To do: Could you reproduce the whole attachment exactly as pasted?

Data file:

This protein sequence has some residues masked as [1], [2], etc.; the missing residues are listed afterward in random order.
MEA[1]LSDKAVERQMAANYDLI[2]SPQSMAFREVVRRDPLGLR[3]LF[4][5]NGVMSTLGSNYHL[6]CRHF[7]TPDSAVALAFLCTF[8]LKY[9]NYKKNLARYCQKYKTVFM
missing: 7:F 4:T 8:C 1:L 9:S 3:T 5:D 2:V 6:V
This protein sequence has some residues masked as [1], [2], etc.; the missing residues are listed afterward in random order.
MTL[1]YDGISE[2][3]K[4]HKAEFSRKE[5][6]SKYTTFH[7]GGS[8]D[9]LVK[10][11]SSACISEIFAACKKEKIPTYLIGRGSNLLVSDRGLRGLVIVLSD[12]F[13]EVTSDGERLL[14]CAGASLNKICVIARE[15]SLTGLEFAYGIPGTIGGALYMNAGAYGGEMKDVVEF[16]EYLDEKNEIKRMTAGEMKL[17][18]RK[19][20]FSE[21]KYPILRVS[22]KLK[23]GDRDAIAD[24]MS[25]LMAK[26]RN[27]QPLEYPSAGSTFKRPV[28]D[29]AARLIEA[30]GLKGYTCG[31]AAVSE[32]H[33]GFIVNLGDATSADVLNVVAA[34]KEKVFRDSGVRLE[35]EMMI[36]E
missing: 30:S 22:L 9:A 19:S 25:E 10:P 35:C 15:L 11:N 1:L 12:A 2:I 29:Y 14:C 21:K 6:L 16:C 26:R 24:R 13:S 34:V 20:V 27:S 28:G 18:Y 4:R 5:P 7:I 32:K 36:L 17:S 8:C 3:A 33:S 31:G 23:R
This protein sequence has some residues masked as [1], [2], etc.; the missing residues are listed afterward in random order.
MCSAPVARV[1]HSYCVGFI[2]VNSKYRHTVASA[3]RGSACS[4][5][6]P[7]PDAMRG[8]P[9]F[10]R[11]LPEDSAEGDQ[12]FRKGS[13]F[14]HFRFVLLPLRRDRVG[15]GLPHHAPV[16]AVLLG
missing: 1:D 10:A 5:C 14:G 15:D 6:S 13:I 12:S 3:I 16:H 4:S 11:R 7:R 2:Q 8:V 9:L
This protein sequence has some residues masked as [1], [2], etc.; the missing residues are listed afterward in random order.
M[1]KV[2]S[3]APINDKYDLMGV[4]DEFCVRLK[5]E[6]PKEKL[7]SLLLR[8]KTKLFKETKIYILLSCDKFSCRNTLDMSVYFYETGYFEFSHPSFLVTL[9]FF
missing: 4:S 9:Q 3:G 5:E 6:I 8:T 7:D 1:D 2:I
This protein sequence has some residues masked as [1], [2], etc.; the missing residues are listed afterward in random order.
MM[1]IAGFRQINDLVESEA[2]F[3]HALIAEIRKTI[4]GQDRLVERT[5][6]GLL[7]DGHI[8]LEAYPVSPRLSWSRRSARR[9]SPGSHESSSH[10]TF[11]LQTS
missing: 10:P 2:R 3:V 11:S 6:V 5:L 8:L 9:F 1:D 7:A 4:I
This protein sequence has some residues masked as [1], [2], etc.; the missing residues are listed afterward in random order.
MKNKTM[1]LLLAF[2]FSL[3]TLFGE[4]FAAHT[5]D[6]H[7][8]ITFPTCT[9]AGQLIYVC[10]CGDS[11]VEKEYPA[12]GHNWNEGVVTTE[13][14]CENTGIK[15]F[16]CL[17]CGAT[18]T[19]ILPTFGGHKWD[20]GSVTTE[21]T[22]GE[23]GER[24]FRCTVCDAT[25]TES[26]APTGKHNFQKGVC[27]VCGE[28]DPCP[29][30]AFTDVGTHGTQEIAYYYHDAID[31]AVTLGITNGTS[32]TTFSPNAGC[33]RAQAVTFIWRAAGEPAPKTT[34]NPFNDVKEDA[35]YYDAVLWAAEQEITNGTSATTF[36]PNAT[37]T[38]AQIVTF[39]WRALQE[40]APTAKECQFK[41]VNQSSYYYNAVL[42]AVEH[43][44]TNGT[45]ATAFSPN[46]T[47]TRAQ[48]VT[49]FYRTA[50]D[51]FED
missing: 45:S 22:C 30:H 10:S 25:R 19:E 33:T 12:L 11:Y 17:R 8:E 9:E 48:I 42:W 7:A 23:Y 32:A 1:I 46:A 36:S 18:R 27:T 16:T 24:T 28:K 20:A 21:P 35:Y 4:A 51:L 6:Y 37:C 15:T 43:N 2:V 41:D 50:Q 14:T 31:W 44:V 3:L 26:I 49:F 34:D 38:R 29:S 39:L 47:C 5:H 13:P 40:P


This protein sequence has some residues masked as [1], [2], etc.; the missing residues are listed afterward in random order.
MEA[1]LSDKAVERQMAANYDLI[2]SPQSMAFREVVRRDPLGLR[3]LF[4][5]NGVMSTLGSNYHL[6]CRHF[7]TPDSAVALAFLCTF[8]LKY[9]NYKKNLARYCQKYKTVFM
missing: 7:F 4:T 8:C 1:L 9:S 3:T 5:D 2:V 6:V
This protein sequence has some residues masked as [1], [2], etc.; the missing residues are listed afterward in random order.
MTL[1]YDGISE[2][3]K[4]HKAEFSRKE[5][6]SKYTTFH[7]GGS[8]D[9]LVK[10][11]SSACISEIFAACKKEKIPTYLIGRGSNLLVSDRGLRGLVIVLSD[12]F[13]EVTSDGERLL[14]CAGASLNKICVIARE[15]SLTGLEFAYGIPGTIGGALYMNAGAYGGEMKDVVEF[16]EYLDEKNEIKRMTAGEMKL[17][18]RK[19][20]FSE[21]KYPILRVS[22]KLK[23]GDRDAIAD[24]MS[25]LMAK[26]RN[27]QPLEYPSAGSTFKRPV[28]D[29]AARLIEA[30]GLKGYTCG[31]AAVSE[32]H[33]GFIVNLGDATSADVLNVVAA[34]KEKVFRDSGVRLE[35]EMMI[36]E
missing: 30:S 22:L 9:A 19:S 25:E 10:P 35:C 15:L 11:N 1:L 12:A 2:I 29:Y 14:C 21:K 6:L 16:C 26:R 24:R 13:S 34:V 20:V 27:S 28:G 18:Y 4:R 5:P 7:I 32:K 36:L 17:S 8:C 3:A 33:S 31:G 23:R
This protein sequence has some residues masked as [1], [2], etc.; the missing residues are listed afterward in random order.
MCSAPVARV[1]HSYCVGFI[2]VNSKYRHTVASA[3]RGSACS[4][5][6]P[7]PDAMRG[8]P[9]F[10]R[11]LPEDSAEGDQ[12]FRKGS[13]F[14]HFRFVLLPLRRDRVG[15]GLPHHAPV[16]AVLLG
missing: 1:D 10:A 5:C 14:G 15:D 6:S 13:I 12:S 3:I 16:H 4:S 11:R 7:R 2:Q 8:V 9:L
This protein sequence has some residues masked as [1], [2], etc.; the missing residues are listed afterward in random order.
M[1]KV[2]S[3]APINDKYDLMGV[4]DEFCVRLK[5]E[6]PKEKL[7]SLLLR[8]KTKLFKETKIYILLSCDKFSCRNTLDMSVYFYETGYFEFSHPSFLVTL[9]FF
missing: 4:S 9:Q 3:G 5:E 6:I 8:T 7:D 1:D 2:I
This protein sequence has some residues masked as [1], [2], etc.; the missing residues are listed afterward in random order.
MM[1]IAGFRQINDLVESEA[2]F[3]HALIAEIRKTI[4]GQDRLVERT[5][6]GLL[7]DGHI[8]LEAYPVSPRLSWSRRSARR[9]SPGSHESSSH[10]TF[11]LQTS
missing: 10:P 2:R 3:V 11:S 6:V 5:L 8:L 9:F 1:D 7:A 4:I
This protein sequence has some residues masked as [1], [2], etc.; the missing residues are listed afterward in random order.
MKNKTM[1]LLLAF[2]FSL[3]TLFGE[4]FAAHT[5]D[6]H[7][8]ITFPTCT[9]AGQLIYVC[10]CGDS[11]VEKEYPA[12]GHNWNEGVVTTE[13][14]CENTGIK[15]F[16]CL[17]CGAT[18]T[19]ILPTFGGHKWD[20]GSVTTE[21]T[22]GE[23]GER[24]FRCTVCDAT[25]TES[26]APTGKHNFQKGVC[27]VCGE[28]DPCP[29][30]AFTDVGTHGTQEIAYYYHDAID[31]AVTLGITNGTS[32]TTFSPNAGC[33]RAQAVTFIWRAAGEPAPKTT[34]NPFNDVKEDA[35]YYDAVLWAAEQEITNGTSATTF[36]PNAT[37]T[38]AQIVTF[39]WRALQE[40]APTAKECQFK[41]VNQSSYYYNAVL[42]AVEH[43][44]TNGT[45]ATAFSPN[46]T[47]TRAQ[48]VT[49]FYRTA[50]D[51]FED
missing: 45:S 22:C 30:H 10:S 25:R 19:E 33:T 12:L 11:Y 17:R 8:E 9:E 48:I 42:W 7:A 23:Y 32:A 1:I 46:A 36:S 18:R 27:T 16:T 24:T 28:K 20:A 21:P 35:Y 4:A 51:L 6:Y 37:C 15:T 43:N 2:V 41:D 50:Q 14:T 31:W 44:V 3:L 26:I 49:F 34:D 38:R 29:S 39:L 47:C 5:H 13:P 40:P